UK Lords reject internet censoring of terrorism

[JURIST Europe] The UK House of Lords [official website] Wednesday narrowly defeated government-proposed amendments to the UK Terrorism Bill [text] that would have given the police more power to control information on websites thought to be related to terrorist groups. Initially, the police were to have full power in deciding whether online information had ties to terrorism. Peers amended that power by requiring the police to obtain permission from judges before informing internet providers of the removal of web pages. The government's defeat on this latest measure mirrors a similar setback last week for a proposal to introduce a new offense for glorifying acts of terrorism [JURIST report]. The British newspaper the Independent opined in its Thursday edition [report] that Prime Minister Tony Blair's 12-point plan to combat terrorism [JURIST report] announced last August in the aftermath of the July London bombings is now "in tatters". BBC News has local coverage.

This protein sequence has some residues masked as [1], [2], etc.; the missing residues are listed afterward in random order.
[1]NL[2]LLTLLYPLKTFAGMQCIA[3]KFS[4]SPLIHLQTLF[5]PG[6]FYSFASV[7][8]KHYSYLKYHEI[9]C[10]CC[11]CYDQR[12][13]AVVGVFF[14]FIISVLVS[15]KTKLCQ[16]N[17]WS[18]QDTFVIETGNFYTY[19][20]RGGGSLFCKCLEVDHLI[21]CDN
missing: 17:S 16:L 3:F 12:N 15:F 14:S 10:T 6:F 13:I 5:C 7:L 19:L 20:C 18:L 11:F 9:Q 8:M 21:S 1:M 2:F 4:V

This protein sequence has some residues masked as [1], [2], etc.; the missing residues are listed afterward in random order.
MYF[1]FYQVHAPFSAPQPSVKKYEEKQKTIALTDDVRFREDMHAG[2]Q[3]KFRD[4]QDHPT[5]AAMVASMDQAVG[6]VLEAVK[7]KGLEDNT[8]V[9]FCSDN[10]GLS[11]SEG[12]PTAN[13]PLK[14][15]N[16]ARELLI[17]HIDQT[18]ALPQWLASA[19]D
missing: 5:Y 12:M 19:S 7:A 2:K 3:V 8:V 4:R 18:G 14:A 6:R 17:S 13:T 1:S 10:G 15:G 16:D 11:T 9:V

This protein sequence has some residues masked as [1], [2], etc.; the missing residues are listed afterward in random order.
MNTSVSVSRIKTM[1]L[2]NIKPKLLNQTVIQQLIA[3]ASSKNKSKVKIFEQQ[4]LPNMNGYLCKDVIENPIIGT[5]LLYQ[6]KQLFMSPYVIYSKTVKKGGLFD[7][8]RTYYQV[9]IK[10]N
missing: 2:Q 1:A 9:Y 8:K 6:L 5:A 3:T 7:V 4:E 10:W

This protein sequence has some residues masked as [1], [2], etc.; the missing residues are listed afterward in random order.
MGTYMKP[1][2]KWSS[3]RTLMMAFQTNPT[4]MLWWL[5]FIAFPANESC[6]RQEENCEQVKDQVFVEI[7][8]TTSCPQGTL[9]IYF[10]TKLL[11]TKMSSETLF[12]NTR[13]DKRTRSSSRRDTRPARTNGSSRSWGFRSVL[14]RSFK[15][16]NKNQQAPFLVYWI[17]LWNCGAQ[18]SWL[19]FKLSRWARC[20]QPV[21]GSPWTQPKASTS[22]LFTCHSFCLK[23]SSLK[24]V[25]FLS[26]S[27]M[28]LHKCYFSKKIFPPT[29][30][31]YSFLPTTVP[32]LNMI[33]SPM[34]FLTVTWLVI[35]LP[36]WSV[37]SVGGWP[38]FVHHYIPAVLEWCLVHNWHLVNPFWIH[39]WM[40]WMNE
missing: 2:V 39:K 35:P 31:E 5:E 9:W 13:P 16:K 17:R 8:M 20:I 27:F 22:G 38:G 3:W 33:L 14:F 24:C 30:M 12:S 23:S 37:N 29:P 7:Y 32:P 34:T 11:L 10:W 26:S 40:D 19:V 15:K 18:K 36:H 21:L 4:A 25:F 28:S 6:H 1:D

Angela Onikepe is an Associate Editor for JURIST Europe, reporting European legal news from a European perspective. She is based in the UK.

 

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